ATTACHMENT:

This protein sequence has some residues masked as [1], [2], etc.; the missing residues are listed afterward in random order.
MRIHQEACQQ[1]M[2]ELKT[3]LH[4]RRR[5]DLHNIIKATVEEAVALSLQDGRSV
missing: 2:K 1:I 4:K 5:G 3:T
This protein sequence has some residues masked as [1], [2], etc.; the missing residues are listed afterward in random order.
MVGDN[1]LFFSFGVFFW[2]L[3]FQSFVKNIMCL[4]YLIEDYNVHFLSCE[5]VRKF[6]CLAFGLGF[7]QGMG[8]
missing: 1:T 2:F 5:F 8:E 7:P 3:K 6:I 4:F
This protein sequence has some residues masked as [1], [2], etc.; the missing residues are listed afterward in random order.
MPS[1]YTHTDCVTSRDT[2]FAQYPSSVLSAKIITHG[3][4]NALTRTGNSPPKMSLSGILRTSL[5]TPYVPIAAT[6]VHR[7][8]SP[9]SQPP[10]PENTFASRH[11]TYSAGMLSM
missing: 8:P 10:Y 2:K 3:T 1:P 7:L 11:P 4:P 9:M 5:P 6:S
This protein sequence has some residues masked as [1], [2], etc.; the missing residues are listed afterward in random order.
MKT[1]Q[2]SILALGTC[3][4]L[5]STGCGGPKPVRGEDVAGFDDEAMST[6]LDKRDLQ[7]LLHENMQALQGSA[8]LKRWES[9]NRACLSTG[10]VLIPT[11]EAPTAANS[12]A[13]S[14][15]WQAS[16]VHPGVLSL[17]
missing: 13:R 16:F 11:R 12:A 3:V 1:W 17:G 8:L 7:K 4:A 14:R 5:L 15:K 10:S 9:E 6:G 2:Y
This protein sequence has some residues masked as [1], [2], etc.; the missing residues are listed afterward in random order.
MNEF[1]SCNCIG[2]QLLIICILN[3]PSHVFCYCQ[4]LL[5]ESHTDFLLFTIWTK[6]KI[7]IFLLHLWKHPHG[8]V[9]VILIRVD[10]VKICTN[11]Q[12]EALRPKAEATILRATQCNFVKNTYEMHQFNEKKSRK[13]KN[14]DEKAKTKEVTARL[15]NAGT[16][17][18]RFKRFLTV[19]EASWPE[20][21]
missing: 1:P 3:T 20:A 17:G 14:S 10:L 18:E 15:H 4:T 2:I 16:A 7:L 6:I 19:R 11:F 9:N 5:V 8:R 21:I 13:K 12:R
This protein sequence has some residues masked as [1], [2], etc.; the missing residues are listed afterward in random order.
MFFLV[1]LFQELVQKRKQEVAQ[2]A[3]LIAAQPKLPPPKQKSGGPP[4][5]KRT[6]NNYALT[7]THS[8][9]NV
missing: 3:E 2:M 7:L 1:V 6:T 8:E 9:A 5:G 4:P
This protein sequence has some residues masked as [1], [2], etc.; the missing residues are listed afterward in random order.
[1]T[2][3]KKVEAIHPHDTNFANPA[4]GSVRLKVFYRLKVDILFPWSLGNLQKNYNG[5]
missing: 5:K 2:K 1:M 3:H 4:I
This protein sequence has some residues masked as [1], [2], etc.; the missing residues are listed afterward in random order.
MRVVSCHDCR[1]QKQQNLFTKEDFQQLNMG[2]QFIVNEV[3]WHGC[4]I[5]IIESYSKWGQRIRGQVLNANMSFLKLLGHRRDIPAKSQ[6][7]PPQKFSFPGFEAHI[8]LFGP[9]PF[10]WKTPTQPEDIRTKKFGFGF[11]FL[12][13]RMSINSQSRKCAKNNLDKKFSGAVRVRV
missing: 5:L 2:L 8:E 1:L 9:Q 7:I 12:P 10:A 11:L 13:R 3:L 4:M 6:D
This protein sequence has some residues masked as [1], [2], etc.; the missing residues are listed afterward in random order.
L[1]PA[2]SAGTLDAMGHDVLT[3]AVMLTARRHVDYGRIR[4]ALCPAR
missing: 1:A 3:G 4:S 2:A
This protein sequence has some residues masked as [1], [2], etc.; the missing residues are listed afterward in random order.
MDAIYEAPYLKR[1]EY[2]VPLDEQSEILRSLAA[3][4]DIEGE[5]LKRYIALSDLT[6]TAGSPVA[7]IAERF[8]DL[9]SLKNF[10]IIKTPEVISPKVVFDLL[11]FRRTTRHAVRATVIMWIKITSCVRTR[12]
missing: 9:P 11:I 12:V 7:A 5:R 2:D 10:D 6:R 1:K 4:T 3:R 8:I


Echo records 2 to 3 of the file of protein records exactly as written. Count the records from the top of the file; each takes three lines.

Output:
This protein sequence has some residues masked as [1], [2], etc.; the missing residues are listed afterward in random order.
MVGDN[1]LFFSFGVFFW[2]L[3]FQSFVKNIMCL[4]YLIEDYNVHFLSCE[5]VRKF[6]CLAFGLGF[7]QGMG[8]
missing: 1:T 2:F 5:F 8:E 7:P 3:K 6:I 4:F
This protein sequence has some residues masked as [1], [2], etc.; the missing residues are listed afterward in random order.
MPS[1]YTHTDCVTSRDT[2]FAQYPSSVLSAKIITHG[3][4]NALTRTGNSPPKMSLSGILRTSL[5]TPYVPIAAT[6]VHR[7][8]SP[9]SQPP[10]PENTFASRH[11]TYSAGMLSM
missing: 8:P 10:Y 2:K 3:T 1:P 7:L 11:P 4:P 9:M 5:P 6:S